Context Effects on Self-Perceptions of Interest in Government and Public Affairs

  • George F. Bishop
Part of the Recent Research in Psychology book series (PSYCHOLOGY)

Abstract

Previous experiments have shown that when people are asked a question about how interested they are in politics, their answers can be significantly affected by the context in which the question is asked. When asked, for example, how much they “…follow what’s going on in government and public affairs…,” people are much less likely to say they follow such matters “most of the time” if they are asked about it immediately after being unable to answer some rather difficult questions about their United States Congressman’s record than if they are asked about it before such questions (see Bishop et al., 1982, 1984b). Similarly, when asked how interested they were “…in following the political campaigns…,” people were significantly more likely to say they were “very interested” when asked about it immediately after, rather than before, giving answers to several questions about the 1980 presidential election campaign, answers that implied that they were quite interested in following the political campaigns that year (see Bishop, Oldendick, & Tuchfarber, 1982, 1984a). Such is the influence of question order and context on people’s self-perceptions.

Keywords

Transportation Itan Amex 

Preview

Unable to display preview. Download preview PDF.

Unable to display preview. Download preview PDF.

References

  1. Bern, D.J. (1978). Self -perception theory. In L. Berkowitz, (Ed.), Cognitive theories in social psychology. New York: Academic PressGoogle Scholar
  2. Bishop, G.F., Oldendick, R.W., & Tuchfarber, A.J., (1982). Political information processing: Question order and context effects. Political Behavior, 4, 177–200.CrossRefGoogle Scholar
  3. Bishop, G.F., Oldendick, R.W., & Tuchfarber, A.J., (1984a). Interest in political campaigns: The influence of question order and electoral context. Political Behavior, 6, 159–169.CrossRefGoogle Scholar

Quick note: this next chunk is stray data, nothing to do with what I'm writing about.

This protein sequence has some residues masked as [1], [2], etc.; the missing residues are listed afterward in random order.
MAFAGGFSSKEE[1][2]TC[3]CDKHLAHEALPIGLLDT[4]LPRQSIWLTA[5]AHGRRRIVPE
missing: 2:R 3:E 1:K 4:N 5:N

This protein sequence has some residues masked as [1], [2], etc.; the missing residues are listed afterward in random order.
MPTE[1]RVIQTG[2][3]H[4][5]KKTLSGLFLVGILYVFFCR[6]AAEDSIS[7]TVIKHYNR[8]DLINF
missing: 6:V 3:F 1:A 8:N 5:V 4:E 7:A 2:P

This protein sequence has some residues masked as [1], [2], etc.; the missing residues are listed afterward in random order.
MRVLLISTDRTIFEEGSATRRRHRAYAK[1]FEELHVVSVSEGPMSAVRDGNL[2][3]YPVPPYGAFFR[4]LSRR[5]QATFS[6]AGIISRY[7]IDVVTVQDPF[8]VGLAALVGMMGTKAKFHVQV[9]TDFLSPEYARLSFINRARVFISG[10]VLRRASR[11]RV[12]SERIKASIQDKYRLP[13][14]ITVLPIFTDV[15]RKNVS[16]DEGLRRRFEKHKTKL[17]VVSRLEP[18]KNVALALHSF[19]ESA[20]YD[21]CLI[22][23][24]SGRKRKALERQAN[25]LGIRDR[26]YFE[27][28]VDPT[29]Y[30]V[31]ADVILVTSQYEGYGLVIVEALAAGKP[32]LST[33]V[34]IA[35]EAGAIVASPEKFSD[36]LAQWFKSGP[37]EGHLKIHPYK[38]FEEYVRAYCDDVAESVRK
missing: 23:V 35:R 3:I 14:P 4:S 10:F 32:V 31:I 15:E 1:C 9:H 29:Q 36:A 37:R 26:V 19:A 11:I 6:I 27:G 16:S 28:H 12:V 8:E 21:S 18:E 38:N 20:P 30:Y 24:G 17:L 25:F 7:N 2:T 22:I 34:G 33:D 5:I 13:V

4. Bishop, G.F., Oldendick, R.W., & Tuchfarber, A.J., (1984b). What must my interest in politics be if I just told you’I don’t know’? Public opinion Quarterly, 48, 510–519.CrossRefGoogle Scholar
  5. Heisenberg, W. (1974). Across the frontiers. New York: Harper and Row.Google Scholar
  6. Loftus, G.R., & Loftus, E.F. (1976). Human memory; The processing of information. New York: Wiley.Google Scholar
  7. Miller, W.E. (1978). American National Election Study, 1978, Ann Arbor, Ml: Inter-University Consortium for Political and Social Research, University of Michigan.Google Scholar
  8. Schuman, H., Kalton, G., & Ludwig, J. (1983). Context and contiguity in survey questionnaires. Public Opinion Quarterly. 47, 112–115.CrossRefGoogle Scholar
  9. Schuman, H., & Presser, S. (1981). Questions and answers in attitude surveys. New York: Academic Press.Google Scholar
  10. Schwarz, N., & Strack, F. (1981). Manipulating salience: Causal assessment in natural settings. Personality and Social Psychologv Bulletin. 6, 554–558.CrossRefGoogle Scholar
  11. Wyer, R.S., Jr., & Hartwick, J. (1980). The role of information retrieval and conditional inference processes in belief formation and change. In L. Berkowitz (Ed.) Advances in experimental social psychology. Vol.13. New York: Academic Press.Google Scholar
  12. Wyer, R.S., Jr., & Srull, T.K. (1981). Category accessibility: Some theoretical and empirical issues concerning the processing of social stimulus information. In E.T. Higgins, C.P. Herman, & M.P. Zanna (Eds.) Social cognition; The Ontario symposium, Vol. 1 Hillsdale, NJ: Lawrence Erlbaum Ass.Google Scholar

Copyright information

© Springer-Verlag New York Inc. 1987

Authors and Affiliations

  • George F. Bishop
    • 1
  1. 1.University of CincinnatiUSA

Personalised recommendations